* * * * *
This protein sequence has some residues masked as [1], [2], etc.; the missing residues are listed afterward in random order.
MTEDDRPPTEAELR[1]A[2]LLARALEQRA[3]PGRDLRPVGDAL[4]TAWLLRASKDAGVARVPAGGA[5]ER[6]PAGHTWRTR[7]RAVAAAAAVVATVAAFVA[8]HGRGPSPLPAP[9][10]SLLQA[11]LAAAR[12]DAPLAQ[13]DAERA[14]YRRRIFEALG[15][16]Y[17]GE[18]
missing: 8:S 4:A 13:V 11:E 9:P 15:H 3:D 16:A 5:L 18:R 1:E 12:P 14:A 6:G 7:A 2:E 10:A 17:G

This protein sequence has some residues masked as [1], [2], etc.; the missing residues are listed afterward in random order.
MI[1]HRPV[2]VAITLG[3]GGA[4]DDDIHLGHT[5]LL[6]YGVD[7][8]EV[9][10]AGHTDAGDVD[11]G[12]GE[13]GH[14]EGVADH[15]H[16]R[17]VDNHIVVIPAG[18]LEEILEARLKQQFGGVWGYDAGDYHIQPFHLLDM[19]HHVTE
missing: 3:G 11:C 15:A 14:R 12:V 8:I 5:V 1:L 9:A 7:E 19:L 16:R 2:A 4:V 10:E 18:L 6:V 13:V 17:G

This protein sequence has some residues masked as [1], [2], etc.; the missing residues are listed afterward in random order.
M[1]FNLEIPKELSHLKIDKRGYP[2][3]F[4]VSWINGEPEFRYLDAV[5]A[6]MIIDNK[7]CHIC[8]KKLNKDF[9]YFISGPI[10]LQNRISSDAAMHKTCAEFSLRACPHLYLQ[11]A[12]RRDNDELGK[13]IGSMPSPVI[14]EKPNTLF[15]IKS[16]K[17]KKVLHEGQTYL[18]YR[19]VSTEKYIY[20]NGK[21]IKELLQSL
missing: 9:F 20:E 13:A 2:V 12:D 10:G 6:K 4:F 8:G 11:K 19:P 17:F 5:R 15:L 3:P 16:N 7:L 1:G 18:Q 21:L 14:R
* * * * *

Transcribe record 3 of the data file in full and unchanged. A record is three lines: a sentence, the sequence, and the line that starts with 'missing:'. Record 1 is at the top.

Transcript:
This protein sequence has some residues masked as [1], [2], etc.; the missing residues are listed afterward in random order.
M[1]FNLEIPKELSHLKIDKRGYP[2][3]F[4]VSWINGEPEFRYLDAV[5]A[6]MIIDNK[7]CHIC[8]KKLNKDF[9]YFISGPI[10]LQNRISSDAAMHKTCAEFSLRACPHLYLQ[11]A[12]RRDNDELGK[13]IGSMPSPVI[14]EKPNTLF[15]IKS[16]K[17]KKVLHEGQTYL[18]YR[19]VSTEKYIY[20]NGK[21]IKELLQSL
missing: 9:F 20:E 13:A 2:V 12:D 10:G 6:K 4:F 8:G 11:K 19:P 17:F 5:R 15:L 3:P 16:N 7:L 1:G 18:Q 21:L 14:R